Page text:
Sie sind auf Seite 1von 2

ynopsis of "El Filibusterismo"

This article is based from the book of Jose Rizal (blue covered book) which
was written by Zaide.

This novel is a sequel to the Noli. It has a little humor, less idealism, and less
romance than the Noli Me Tangere. It is more revolutionary and more tragic
than the first novel.

The hero of El Filibusterismo is a rich jeweler named Simoun. He was

Crisostomo Ibarra of the Noli, who, with Elias’ help, escaped from the
pursuing soldiers at Laguna de Bay, dug up his buried treasure, and fled to
Cuba where he became rich and befriended many Spanish officials. After
many years he returned to the Philippines, where he freely moved around. He
is a powerful figure not only because he is a rich jeweler but also because he
is a good friend and adviser of the governor general.

Outwardly, Simoun is a friend of Spain. However deep in his heart, he is

secretly cherishing a terrible revenge against the Spanish authorities. His two
magnificent obsessions are to rescue Maria Clara from the nunnery of Santa
Clara and to foment a revolution against the hated Spanish masters.

The story of El Filibusterismo begins on board the clumsy, roundish shaped

steamer Tabo, so appropriately named. This steamer is sailing upstream the
Pasig from Manila to Laguna de Bay. Among the passengers are Simoun, the
rich jeweler; Doña Victorina, the ridiculously pro-Spanish native woman who
is going to Laguna in search of her henpecked husband, Tiburcio de
Espadaña, who has deserted her; Paulita Gomez, her beautiful niece; Ben-
Zayb (anagram of Ibañez), a Spanish journalist who writes silly articles about
the Filipinos; Padre Sibyla, vice-rector of the University of Santo Tomas; Padre
Camorra, the parish priest of the town of Tiani; Don Custodio, a pro-spanish
Filipino holding a position in the government; Padre Salvi, thin Franciscan friar
and former cura of San Diego; Padre Irene, a kind friar who was a friend of
the Filipino students; Padre Florentino, a retired scholarly and patriotic Filipino
priest; Isagani, a poet-nephew of Padre Florentino and a lover of Paulita; and
Basilio, son of Sisa and promising medical student, whose medical education
is financed by his patron, Capitan Tiago.

Simoun, a man of wealth and mystery, is a very close friend and confidante of
the Spanish governor general. Because of his great influence in Malacañang,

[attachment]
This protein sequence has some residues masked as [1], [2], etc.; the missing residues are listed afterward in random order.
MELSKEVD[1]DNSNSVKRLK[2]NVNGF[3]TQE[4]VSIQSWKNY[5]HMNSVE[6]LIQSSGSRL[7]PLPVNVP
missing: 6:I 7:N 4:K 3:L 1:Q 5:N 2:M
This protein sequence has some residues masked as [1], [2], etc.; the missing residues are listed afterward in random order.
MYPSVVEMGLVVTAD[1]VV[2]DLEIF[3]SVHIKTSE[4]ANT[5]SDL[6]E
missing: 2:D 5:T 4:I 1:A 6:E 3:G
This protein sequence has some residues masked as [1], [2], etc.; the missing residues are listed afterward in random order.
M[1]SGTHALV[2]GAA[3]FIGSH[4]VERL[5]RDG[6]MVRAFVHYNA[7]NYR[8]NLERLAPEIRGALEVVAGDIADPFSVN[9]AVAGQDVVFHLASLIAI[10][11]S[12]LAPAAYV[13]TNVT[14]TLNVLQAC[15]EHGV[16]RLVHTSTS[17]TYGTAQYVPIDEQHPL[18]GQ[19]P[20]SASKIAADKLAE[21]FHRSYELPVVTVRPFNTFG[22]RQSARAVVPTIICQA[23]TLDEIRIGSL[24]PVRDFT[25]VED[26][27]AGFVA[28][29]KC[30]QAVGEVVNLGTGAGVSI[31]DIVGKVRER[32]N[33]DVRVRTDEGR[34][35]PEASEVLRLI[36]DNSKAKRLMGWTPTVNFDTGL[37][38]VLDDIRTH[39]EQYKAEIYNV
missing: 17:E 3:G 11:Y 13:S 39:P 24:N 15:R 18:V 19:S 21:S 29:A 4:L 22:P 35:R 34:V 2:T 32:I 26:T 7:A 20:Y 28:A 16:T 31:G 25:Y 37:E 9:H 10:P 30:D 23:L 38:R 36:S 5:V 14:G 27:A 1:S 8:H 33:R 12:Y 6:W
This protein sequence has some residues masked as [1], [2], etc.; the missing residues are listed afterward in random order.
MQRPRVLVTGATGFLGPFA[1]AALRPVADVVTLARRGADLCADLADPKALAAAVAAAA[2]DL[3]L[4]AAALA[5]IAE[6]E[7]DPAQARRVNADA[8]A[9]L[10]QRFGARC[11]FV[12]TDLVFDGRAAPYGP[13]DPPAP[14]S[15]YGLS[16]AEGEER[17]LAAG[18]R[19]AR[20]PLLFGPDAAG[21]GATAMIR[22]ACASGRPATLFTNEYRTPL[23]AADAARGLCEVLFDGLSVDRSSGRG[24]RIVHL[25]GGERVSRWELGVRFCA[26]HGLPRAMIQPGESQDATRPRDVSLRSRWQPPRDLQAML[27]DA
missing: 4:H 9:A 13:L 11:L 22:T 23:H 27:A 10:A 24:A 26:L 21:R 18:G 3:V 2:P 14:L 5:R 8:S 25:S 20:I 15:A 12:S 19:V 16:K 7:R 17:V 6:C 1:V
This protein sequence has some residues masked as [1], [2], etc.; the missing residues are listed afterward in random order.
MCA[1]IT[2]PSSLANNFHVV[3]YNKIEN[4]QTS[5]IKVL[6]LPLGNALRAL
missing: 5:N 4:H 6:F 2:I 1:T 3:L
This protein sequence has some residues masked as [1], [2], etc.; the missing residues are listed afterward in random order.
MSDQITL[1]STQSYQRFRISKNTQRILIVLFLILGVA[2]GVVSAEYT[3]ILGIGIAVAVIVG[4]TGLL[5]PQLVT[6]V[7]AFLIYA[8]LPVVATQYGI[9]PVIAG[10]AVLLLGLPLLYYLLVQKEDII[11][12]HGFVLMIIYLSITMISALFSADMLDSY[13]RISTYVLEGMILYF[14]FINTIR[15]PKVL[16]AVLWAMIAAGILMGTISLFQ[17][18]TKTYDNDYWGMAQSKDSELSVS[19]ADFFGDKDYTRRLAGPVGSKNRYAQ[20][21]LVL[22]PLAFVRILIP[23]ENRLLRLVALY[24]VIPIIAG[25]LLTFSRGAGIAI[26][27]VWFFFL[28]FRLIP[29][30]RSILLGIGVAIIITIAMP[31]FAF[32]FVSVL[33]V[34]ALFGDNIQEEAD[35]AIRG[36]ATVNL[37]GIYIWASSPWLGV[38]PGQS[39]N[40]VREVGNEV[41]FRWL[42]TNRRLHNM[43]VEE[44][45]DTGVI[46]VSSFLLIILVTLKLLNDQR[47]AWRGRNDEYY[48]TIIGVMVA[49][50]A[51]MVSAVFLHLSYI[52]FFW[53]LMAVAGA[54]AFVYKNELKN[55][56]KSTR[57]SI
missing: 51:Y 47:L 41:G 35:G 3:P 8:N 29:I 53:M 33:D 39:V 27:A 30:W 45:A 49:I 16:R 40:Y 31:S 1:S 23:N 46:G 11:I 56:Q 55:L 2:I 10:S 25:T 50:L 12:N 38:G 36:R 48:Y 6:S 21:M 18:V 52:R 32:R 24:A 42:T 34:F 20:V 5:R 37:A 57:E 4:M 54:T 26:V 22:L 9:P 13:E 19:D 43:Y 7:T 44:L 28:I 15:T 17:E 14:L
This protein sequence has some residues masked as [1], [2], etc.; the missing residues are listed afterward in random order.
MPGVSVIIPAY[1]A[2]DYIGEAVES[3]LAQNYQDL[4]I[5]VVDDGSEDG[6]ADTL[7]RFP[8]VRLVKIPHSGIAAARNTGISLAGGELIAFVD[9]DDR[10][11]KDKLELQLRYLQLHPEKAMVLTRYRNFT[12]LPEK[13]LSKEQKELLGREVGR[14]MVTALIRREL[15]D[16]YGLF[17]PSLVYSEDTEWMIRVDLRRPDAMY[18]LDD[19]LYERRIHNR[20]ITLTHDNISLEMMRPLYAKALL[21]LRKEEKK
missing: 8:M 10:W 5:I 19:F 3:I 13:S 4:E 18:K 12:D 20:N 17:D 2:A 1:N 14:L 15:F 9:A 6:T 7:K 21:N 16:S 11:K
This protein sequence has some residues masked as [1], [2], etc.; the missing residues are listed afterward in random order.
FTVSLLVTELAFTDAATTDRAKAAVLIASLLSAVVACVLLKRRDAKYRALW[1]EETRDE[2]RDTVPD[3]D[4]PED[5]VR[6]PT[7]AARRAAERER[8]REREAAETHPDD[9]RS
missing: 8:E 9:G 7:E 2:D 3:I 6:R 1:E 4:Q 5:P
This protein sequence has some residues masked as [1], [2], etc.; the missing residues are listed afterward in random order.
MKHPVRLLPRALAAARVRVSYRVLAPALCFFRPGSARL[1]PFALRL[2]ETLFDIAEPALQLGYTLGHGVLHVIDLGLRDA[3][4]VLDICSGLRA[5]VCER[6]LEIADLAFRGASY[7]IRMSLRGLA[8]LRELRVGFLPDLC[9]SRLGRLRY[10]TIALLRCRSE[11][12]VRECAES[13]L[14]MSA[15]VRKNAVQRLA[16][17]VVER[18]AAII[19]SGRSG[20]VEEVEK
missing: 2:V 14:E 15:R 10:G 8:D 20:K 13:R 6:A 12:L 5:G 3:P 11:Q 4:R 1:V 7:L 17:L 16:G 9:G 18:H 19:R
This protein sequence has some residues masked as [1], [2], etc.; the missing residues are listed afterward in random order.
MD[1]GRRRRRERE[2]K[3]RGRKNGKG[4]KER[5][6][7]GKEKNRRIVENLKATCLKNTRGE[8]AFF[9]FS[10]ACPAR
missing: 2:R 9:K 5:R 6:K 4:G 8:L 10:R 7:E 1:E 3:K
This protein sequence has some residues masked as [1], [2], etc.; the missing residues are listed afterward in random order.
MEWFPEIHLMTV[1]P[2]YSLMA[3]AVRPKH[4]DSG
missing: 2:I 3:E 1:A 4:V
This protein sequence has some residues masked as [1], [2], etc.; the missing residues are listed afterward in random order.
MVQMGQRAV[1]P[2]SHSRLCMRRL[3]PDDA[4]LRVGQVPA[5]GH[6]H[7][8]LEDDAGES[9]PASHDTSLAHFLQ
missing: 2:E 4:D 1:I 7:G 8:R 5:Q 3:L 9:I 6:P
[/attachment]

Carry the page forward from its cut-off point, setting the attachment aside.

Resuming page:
he was called the “Brown Cardinal” or the “Black Eminence”. By using his
wealth and political influence, he encourages corruption in the government,
promotes the oppression of the masses, and hastens the moral degradation
of the country so that the people may become desperate and fight. He
smuggles arms into the country with the help of a rich Chinese merchant,
Quiroga, who wants very much to be Chinese consul of Manila. His first
attempt to begin the armed uprising did not materialize because at the last
hour he hears the sad news that Maria Clara died in the nunnery. In his
agonizing moment of bereavement, he did not give the signal for the
outbreak of hostilities.
After a long time of illness brought about by the bitter loss of Maria Clara,
Simoun perfects his plan to overthrow the government. On the occasion of
the wedding of Paulita Gomez and Juanito Pelaez, he gives a wedding gift to
them a beautiful lamp. Only he and his confidential associates, Basilio (Sisa’s
son who joined his revolutionary cause), know that when the wick of his lamp
burns lower the nitroglycerine, hidden in its secret compartment, will
explode, destroying the house where the wedding feast is going to be held
killing all the guests, including the governor general, the friars, and the
government officials. Simultaneously, all the government buildings in Manila
will be blown by Simoun’s followers.

As the wedding feast begins, the poet Isagani, who has been rejected by
Paulita because of his liberal ideas, is standing outside the house, watching
sorrowfully the merriment inside. Basilio, his friend, warns him to go away
because the lightened lamp will soon explode.

Upon hearing the horrible secret of the lamp, Isagani realizes that his beloved
Paulita was in grave danger. To save her life, he rushes into the house, seizes
the lightened lamp, and hurls it into the river, where it explodes.

The revolutionary plot was thus discovered. Simoun was cornered by the
soldiers, but he escaped. Mortally wounded, and carrying his treasure chest,
he sought refuge in the home of Padre Florentino by the sea.

The Spanish authorities, however, learns of his presence in the house of

Padre Florentino. Lieutenant Perez of the Guardia Civil informs the priest by
letter that he would come at eight o’clock that night to arrest Simoun.

Simoun eluded arrest by taking poison. As he is dying, he confesses to Padre

Florentino, revealing his true identity, his dastardly plan to use his wealth to
avenge himself, and his sinister aim to destroy his friends and enemies.

The confession of the dying Simoun is long and painful. It is already night
when Padre Florentino, wiping the sweat from his wrinkled brow, rises and
begins to meditate. He consoles the dying man saying: “God will forgive you
Señor Simoun. He knows that we are fallible. He has seen that you have
suffered, and in ordaining that the chastisement for your faults should come
as death from the very ones you have instigated to crime, we can see His
infinite mercy. He has frustrated your plans one by one, the best conceived,
first by the death of Maria Clara, then by a lack of preparation, then in some
mysterious way. Let us bow to His will and render Him thanks!”

Watching Simoun die peacefully with a clear conscience and at peace with
God. Padre Florentino falls upon his knees and prays for the dead jeweler. He
takes the treasure chest and throws it into the sea; as the waves close over
the sinking chest.